Exempt assets for capital gains tax

Produced by Tolley

The following Personal Tax guidance note Produced by Tolley provides comprehensive and up to date tax information covering:

  • Exempt assets for capital gains tax
  • Examples of exempt assets
  • Only or main residence
  • Cars
  • Chattels
  • Shares and securities
  • Gilts
  • Cash
  • Life assurance policies
  • Miscellaneous assets

Exempt assets for capital gains tax

In general terms, a charge to capital gains tax arises when a chargeable person makes a chargeable disposal of a chargeable asset. The disposal may produce a profit (known as a gain) or a loss.

Chargeable person and chargeable disposals are discussed in the Introduction to capital gains tax guidance note. Details of how to calculate the gain or loss or given in the Basic calculation principles of capital gains tax guidance note.

Assets are chargeable for capital gains tax purposes unless they are specifically exempt.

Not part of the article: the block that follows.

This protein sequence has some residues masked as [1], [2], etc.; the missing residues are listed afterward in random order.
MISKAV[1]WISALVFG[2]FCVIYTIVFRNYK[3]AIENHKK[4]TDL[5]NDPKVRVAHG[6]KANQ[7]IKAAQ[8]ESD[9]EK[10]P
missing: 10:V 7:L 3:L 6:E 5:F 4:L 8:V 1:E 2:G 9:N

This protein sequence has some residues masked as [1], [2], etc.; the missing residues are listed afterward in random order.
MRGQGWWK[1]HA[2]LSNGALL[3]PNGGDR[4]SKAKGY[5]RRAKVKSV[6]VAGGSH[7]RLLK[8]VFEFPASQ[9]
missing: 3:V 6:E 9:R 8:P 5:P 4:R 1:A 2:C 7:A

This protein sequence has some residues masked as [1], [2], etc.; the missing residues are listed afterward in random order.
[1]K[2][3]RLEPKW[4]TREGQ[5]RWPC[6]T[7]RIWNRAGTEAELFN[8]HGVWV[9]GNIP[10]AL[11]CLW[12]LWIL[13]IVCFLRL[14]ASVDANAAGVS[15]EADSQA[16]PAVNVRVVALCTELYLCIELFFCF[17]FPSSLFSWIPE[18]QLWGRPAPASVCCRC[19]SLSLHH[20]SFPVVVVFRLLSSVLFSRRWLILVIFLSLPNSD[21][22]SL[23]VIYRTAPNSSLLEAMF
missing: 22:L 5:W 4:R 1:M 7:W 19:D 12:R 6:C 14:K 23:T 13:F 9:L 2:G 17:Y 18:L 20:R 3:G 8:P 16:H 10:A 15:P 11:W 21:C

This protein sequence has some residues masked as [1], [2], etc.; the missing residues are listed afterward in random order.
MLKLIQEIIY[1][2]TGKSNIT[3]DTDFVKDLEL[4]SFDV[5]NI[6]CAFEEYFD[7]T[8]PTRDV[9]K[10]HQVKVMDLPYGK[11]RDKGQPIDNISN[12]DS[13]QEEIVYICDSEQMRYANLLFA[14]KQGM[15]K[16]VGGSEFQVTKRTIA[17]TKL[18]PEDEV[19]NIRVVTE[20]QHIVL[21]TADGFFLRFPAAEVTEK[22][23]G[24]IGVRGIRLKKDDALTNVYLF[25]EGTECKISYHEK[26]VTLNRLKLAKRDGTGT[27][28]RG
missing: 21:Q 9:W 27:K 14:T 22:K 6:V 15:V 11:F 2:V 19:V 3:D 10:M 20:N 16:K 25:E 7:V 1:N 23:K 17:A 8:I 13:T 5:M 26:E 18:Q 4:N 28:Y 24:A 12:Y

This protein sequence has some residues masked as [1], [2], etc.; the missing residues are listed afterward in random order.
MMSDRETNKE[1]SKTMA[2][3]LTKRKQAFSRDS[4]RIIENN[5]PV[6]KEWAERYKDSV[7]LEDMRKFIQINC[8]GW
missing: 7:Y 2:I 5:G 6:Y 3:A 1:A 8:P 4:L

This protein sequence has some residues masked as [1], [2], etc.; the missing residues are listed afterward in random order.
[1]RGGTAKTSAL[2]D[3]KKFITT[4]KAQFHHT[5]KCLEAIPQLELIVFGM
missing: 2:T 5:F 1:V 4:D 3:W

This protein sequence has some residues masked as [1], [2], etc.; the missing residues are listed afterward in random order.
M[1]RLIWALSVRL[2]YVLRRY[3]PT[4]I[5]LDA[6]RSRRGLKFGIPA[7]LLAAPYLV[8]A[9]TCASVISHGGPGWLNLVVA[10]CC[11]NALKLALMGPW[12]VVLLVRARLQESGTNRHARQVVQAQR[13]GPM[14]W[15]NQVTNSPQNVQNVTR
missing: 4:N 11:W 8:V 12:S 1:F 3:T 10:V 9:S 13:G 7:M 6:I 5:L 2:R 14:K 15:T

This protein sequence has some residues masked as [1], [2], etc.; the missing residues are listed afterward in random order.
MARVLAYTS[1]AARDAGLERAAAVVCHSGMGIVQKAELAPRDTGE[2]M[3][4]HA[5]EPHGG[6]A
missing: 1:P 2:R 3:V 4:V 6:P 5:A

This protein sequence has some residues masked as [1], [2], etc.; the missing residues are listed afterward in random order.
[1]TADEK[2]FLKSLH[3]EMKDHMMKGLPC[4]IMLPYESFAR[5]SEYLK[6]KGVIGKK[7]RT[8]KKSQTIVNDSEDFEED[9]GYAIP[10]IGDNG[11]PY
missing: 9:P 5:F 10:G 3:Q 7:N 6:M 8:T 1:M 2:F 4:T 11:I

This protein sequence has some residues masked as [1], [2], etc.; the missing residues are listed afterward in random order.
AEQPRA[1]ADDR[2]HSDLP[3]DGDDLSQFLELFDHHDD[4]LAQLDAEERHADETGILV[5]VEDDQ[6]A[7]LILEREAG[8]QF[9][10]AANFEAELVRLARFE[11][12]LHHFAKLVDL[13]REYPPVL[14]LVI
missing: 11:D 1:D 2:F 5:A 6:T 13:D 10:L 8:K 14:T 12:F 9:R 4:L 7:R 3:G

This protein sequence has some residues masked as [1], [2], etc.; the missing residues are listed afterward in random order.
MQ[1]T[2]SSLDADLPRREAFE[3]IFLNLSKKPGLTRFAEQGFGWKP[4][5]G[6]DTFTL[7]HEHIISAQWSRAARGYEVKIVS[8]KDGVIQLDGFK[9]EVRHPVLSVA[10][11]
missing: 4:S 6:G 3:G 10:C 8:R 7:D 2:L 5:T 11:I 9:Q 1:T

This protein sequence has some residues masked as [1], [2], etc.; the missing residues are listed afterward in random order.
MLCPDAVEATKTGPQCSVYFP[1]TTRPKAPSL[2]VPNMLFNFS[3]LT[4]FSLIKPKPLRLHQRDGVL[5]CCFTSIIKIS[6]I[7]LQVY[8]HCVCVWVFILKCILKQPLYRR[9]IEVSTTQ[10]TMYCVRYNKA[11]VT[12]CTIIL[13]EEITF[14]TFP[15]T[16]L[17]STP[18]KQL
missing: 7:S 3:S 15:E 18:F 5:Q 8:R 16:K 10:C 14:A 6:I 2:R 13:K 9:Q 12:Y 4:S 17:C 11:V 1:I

Examples of exempt assets

If assets are exempt from capital gains tax, this means that gains are not chargeable but also losses are not allowable. Common examples of exempt assets are discussed below.

Only or main residence

An individual’s only or main residence is usually exempt from capital gains tax, although the situation is more complicated when the individual owns more than one property. See the Principal private residence relief ― basic principles guidance note.


Cars, defined as mechanically propelled road vehicle(s) suitable for the conveyance of passengers, are exempt assets for capital gains tax. Vans and lorries do not meet this definition; however, they are wasting chattels and so are exempt from capital gains tax under another provision (see below).


Wasting chattels, defined as tangible, moveable property with a useful life of 50 years or less, are exempt assets. Greyhounds, racehorses, computers

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